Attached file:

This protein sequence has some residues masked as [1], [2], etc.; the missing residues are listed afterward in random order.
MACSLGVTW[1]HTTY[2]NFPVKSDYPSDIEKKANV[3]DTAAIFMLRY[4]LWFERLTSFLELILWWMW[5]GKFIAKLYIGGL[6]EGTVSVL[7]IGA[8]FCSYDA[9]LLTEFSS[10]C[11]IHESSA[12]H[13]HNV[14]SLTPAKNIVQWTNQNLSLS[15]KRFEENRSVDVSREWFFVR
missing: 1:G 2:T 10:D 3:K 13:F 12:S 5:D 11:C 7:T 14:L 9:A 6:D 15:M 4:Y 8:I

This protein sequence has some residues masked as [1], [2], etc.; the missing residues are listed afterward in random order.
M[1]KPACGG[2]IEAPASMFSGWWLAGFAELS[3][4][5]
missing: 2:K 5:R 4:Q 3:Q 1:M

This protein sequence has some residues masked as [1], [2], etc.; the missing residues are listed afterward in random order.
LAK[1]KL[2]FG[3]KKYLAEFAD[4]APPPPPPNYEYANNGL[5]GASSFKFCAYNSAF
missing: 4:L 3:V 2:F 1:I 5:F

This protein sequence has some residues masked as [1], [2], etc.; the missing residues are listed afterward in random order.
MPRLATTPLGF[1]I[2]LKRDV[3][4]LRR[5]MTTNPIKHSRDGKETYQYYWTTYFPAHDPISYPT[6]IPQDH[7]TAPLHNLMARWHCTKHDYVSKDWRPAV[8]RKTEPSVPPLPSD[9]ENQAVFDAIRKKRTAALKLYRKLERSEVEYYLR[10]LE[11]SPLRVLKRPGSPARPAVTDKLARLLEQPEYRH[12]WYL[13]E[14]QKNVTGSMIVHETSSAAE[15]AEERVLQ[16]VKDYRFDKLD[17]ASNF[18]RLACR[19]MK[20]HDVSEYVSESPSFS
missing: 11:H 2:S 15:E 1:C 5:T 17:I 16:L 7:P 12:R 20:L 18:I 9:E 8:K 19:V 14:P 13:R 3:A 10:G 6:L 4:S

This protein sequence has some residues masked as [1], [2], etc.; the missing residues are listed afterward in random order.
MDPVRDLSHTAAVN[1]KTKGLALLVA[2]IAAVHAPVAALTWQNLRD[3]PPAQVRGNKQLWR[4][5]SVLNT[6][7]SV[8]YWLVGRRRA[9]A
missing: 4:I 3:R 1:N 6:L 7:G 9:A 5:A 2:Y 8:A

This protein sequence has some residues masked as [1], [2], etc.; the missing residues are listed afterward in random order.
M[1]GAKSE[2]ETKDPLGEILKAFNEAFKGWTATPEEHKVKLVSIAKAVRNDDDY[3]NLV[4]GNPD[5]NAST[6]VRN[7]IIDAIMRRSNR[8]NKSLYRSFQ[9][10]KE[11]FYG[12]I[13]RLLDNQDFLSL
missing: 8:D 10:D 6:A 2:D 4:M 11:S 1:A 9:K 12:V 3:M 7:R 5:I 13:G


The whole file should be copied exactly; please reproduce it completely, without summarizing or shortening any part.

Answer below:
This protein sequence has some residues masked as [1], [2], etc.; the missing residues are listed afterward in random order.
MACSLGVTW[1]HTTY[2]NFPVKSDYPSDIEKKANV[3]DTAAIFMLRY[4]LWFERLTSFLELILWWMW[5]GKFIAKLYIGGL[6]EGTVSVL[7]IGA[8]FCSYDA[9]LLTEFSS[10]C[11]IHESSA[12]H[13]HNV[14]SLTPAKNIVQWTNQNLSLS[15]KRFEENRSVDVSREWFFVR
missing: 1:G 2:T 10:D 3:K 13:F 12:S 5:D 11:C 7:T 14:L 9:A 6:D 15:M 4:Y 8:I

This protein sequence has some residues masked as [1], [2], etc.; the missing residues are listed afterward in random order.
M[1]KPACGG[2]IEAPASMFSGWWLAGFAELS[3][4][5]
missing: 2:K 5:R 4:Q 3:Q 1:M

This protein sequence has some residues masked as [1], [2], etc.; the missing residues are listed afterward in random order.
LAK[1]KL[2]FG[3]KKYLAEFAD[4]APPPPPPNYEYANNGL[5]GASSFKFCAYNSAF
missing: 4:L 3:V 2:F 1:I 5:F

This protein sequence has some residues masked as [1], [2], etc.; the missing residues are listed afterward in random order.
MPRLATTPLGF[1]I[2]LKRDV[3][4]LRR[5]MTTNPIKHSRDGKETYQYYWTTYFPAHDPISYPT[6]IPQDH[7]TAPLHNLMARWHCTKHDYVSKDWRPAV[8]RKTEPSVPPLPSD[9]ENQAVFDAIRKKRTAALKLYRKLERSEVEYYLR[10]LE[11]SPLRVLKRPGSPARPAVTDKLARLLEQPEYRH[12]WYL[13]E[14]QKNVTGSMIVHETSSAAE[15]AEERVLQ[16]VKDYRFDKLD[17]ASNF[18]RLACR[19]MK[20]HDVSEYVSESPSFS
missing: 11:H 2:S 15:E 1:C 5:T 17:I 16:L 7:P 12:R 20:L 18:I 9:E 8:K 19:V 14:P 13:R 3:A 10:G 6:L 4:S

This protein sequence has some residues masked as [1], [2], etc.; the missing residues are listed afterward in random order.
MDPVRDLSHTAAVN[1]KTKGLALLVA[2]IAAVHAPVAALTWQNLRD[3]PPAQVRGNKQLWR[4][5]SVLNT[6][7]SV[8]YWLVGRRRA[9]A
missing: 4:I 3:R 1:N 6:L 7:G 9:A 5:A 2:Y 8:A

This protein sequence has some residues masked as [1], [2], etc.; the missing residues are listed afterward in random order.
M[1]GAKSE[2]ETKDPLGEILKAFNEAFKGWTATPEEHKVKLVSIAKAVRNDDDY[3]NLV[4]GNPD[5]NAST[6]VRN[7]IIDAIMRRSNR[8]NKSLYRSFQ[9][10]KE[11]FYG[12]I[13]RLLDNQDFLSL
missing: 8:D 10:D 6:A 2:D 4:M 11:S 1:A 9:K 12:V 3:M 7:R 5:I 13:G